While the wage gap between men and women continues to shrink, such equitable momentum hasn't come to all occupations.
In the U.S., the adjusted pay gap has dropped from 6.5 percent in 2011 to 4.6 percent in 2018, however equal wages for similar workers may not be a reality until 2070, likely even longer for women employed in male-dominated fields. That's according to an analysis of more than 425,000 salaries shared by full-time U.S. employees by Glassdoor.
Glassdoor controlled for factors such as education, employment history, and job title, to determine those figures, allowing for a true apples-to-apples comparison of workers, indicating that even when employees are identical apart from gender, women make less for the same work.
Women earn the smallest share of a similar male coworkers' salary when they pursue jobs or work in industries dominated by men. In 15 such occupations, the adjusted salary gap between female and male workers with the same job title is more than double the U.S. average adjusted gender pay gap of 4.6 percent.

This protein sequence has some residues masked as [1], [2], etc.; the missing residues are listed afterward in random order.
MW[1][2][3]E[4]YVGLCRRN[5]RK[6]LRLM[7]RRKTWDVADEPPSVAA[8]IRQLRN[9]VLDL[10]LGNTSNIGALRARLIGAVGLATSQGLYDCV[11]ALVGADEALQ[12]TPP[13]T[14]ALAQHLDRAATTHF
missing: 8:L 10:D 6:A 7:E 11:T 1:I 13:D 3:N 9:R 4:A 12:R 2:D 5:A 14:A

Male pilots, for instance, take home salaries 26.6 percent higher their female coworkers, on average, Glassdoor found, meaning these women earn only 73 cents for every dollar paid to male pilots. That's the largest pay gap of any job in the nation — more than five times larger than the national pay gap, too.
Female chefs and C-suite executives suffer similar workplace biases, earning 24.6 and 24 percent less than their male counterparts, respectively.
And such pay differences are growing in about half of these occupations. From 2006 to 2015, the average, wage disparity between male and female pilots was 16 percent, while deputy manager positions experienced a gap of 9.9 percent.
Still, the news isn't all grim. The other half of these occupations appear to be actively working to address their pay biases. Female computer programmers earned 28.3 percent less than male coworkers, on average, between 2006 and 2015. Today, that's dropped to 11.6 percent.
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